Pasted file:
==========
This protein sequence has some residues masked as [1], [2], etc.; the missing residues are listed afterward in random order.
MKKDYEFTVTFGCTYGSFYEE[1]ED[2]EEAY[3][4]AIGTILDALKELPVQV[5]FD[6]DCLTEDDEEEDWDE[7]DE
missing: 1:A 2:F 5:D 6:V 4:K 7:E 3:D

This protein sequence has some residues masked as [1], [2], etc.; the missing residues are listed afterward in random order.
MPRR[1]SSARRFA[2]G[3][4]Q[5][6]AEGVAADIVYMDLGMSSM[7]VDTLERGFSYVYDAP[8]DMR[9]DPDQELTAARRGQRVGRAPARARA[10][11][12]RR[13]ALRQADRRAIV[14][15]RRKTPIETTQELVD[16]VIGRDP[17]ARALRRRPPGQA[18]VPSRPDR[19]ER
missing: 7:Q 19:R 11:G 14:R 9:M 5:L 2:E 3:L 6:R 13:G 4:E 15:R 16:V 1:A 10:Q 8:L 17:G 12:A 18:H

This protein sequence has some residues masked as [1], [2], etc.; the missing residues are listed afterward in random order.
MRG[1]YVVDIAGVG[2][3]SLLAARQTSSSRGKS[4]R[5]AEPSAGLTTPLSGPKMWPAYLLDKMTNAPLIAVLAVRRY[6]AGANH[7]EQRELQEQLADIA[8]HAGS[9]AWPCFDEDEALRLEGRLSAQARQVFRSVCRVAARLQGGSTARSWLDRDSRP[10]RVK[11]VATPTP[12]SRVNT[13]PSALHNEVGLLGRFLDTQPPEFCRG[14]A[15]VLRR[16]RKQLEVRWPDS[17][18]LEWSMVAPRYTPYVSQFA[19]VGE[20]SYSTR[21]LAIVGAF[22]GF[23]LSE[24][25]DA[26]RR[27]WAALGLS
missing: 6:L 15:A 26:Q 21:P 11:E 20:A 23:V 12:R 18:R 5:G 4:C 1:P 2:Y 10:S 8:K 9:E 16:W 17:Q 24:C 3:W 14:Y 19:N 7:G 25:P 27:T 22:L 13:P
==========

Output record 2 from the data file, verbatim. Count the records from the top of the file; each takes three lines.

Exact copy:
This protein sequence has some residues masked as [1], [2], etc.; the missing residues are listed afterward in random order.
MPRR[1]SSARRFA[2]G[3][4]Q[5][6]AEGVAADIVYMDLGMSSM[7]VDTLERGFSYVYDAP[8]DMR[9]DPDQELTAARRGQRVGRAPARARA[10][11][12]RR[13]ALRQADRRAIV[14][15]RRKTPIETTQELVD[16]VIGRDP[17]ARALRRRPPGQA[18]VPSRPDR[19]ER
missing: 7:Q 19:R 11:G 14:R 9:M 5:L 2:E 3:L 6:R 13:G 4:E 15:R 16:V 1:A 10:Q 8:L 17:G 12:A 18:H